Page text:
American TV fans and viewers will already be subscribing to either (or both) Netflix and Amazon Prime. Many will also be subscribing to Hulu and HBO Go. There's also Sling Orange, PlayStation Vue, Seeso and a number of other options, including traditional cable. Introducing a further streaming service on top of this, a late entry in an already saturated market at a point when American viewers may be feeling economically squeezed, feels like an unwise decision. There are many Star Trek fans saying flatly they will wait for the DVD/Blu-Rays, or even illegally download the show over paying an additional premium on top of the other, far larger and more varied services they are already signed up to. Even if we assume many will change their tune, especially if Discovery's first episode knocks it out of the park (Star Trek doesn't exactly have great pilot form, however), this is certainly something contributing to the lack of excitement over the show.
To boldly go...where we've been before. Many times.
Far more a serious a problem for Discovery is the fact that it's a prequel. Again.
Let's break this down. Star Trek: Enterprise (which aired from 2001 to 2005) was a prequel, set 100 years before the original series. The Ambramsverse movies return to the setting of the original five-year mission. Star Trek: Voyager (1995-2001) was set after the other series, but for all but the closing moments of its last episode it was set on the other side of the galaxy to the Federation and Earth. Aside from a few brief communications here and there in Voyager, the Star Trek setting and universe has not moved or evolved forward in any substantial way since the final episode of Deep Space Nine aired in 1999. For a franchise that's based on the premise of going out into space and exploring new frontiers, it's instead been spinning around in circles for almost twenty years.
Star Trek fans seem to be keen for a new show set a generation or two after the Next Generation/Deep Space Nine/Voyager period which features new technology, new ideas and new characters. Such a show could be as divorced from previous continuity or reliant on it as the producers wanted, but it would have absolute and complete freedom to do whatever it wanted. Discovery, like Enterprise before it, will be a show wearing a continuity straitjacket. Every story, worldbuilding and character decision they make has to be carefully scrutinised in case it conflicts with what has been established before.
This isn't to say that you can't have entertaining and interesting stories within those narrow confines, like Enterprise (occasionally) did, but it does make it a lot harder. It also introduces significant amounts of work for the writers to make sure they're not contradicting things established elsewhere.
A prequel or interquel could actually be quite interesting if it was set in a different part of the history. There was a strong rumour during early development that the new show would be set in the seventy-year gap between the start of the movie Star Trek: Generations and the start of Star Trek: The Next Generation. During this time period there were two starship Enterprises (the B and the C), the fate of the first of which is unknown, and there were plenty of interesting things going on in the background with the Klingons and Romulans but without a lot of detailed continuity to get bogged down in. This would have been more fertile and interesting ground to cover, with the bonus that the setting would have even allowed for cameos by surviving original series actors George Takei, Walter Koenig and Nichelle Nichols.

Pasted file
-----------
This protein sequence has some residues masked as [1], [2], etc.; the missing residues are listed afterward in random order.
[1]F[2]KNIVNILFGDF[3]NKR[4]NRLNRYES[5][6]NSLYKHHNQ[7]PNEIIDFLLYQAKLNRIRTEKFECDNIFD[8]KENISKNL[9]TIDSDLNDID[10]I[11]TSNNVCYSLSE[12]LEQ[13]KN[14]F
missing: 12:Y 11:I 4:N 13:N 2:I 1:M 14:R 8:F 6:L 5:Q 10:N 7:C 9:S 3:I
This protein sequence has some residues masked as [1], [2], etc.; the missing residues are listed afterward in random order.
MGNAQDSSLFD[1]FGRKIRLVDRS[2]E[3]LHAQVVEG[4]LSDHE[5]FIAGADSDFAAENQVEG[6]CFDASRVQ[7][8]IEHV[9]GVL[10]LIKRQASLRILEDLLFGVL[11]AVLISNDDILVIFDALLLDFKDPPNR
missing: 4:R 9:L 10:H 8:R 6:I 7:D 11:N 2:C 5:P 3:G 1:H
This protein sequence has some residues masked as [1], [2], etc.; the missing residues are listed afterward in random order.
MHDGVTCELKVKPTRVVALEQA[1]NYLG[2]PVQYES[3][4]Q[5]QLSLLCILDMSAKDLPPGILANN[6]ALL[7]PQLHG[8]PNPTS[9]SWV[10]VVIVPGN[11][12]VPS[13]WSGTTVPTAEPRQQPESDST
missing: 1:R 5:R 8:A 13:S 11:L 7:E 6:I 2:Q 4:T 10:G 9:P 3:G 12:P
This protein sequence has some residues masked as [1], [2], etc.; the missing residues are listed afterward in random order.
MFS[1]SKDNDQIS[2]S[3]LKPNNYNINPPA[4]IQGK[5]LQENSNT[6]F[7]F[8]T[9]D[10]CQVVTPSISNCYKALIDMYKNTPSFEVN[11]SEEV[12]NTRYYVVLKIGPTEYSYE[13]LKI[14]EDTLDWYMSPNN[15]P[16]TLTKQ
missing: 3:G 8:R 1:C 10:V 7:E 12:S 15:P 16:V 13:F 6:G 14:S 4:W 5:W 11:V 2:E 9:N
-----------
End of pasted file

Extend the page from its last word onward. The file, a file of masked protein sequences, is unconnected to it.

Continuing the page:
A second rumour was that the new series would be a Fargo-style show which changed timeframe and setting for each season, but where everything still happened in the same universe. So Season 1 might have been a prequel set on a starship, the second during the height of the Dominion War, the third on a Klingon starship and so on. With the broad canvas of the Star Trek universe to draw upon, this idea was also quite exciting and fans started speculating about what settings could be used.
The final announcement - that the show will instead be set ten years before The Original Series, in the same narrative space as The Original Series and the Abramsverse movies - couldn't help but be underwhelming in comparison. That's already a well-ploughed field. Also, if as seems possible, the new show expands on the Four Year War and the Axanar Incident, that may also annoy and alienate fans of the Star Trek: Axanar fan project, which was recently cancelled through legal action. Although CBS and Paramount were legally in the right to do this, since they own all the copyrights involved, if the new, official TV series ends up using the same story and idea, that may also result in claims of plagiarism or intellectual dishonesty.
To be clear, Star Trek: Discovery looks like it has a lot of impressive creative power behind and in front of the screen. A Star Trek series with shorter, more focused seasons that cut out the awful filler (although we hope that excellent stand-alone stories still make it in) and have more serialised storytelling sounds very interesting, especially one with such an enormous budget. I suspect it'll be quite a good show. But even if it's the best Star Trek show ever, there's going to be severe constraints over what it could do and where it could go in the future.
The hope for a lot of Star Trek fans is that Discovery will do well enough for more shows to be commissioned, and one will finally get back to what the franchise needs to be: exploring new worlds, new places and new civilisations.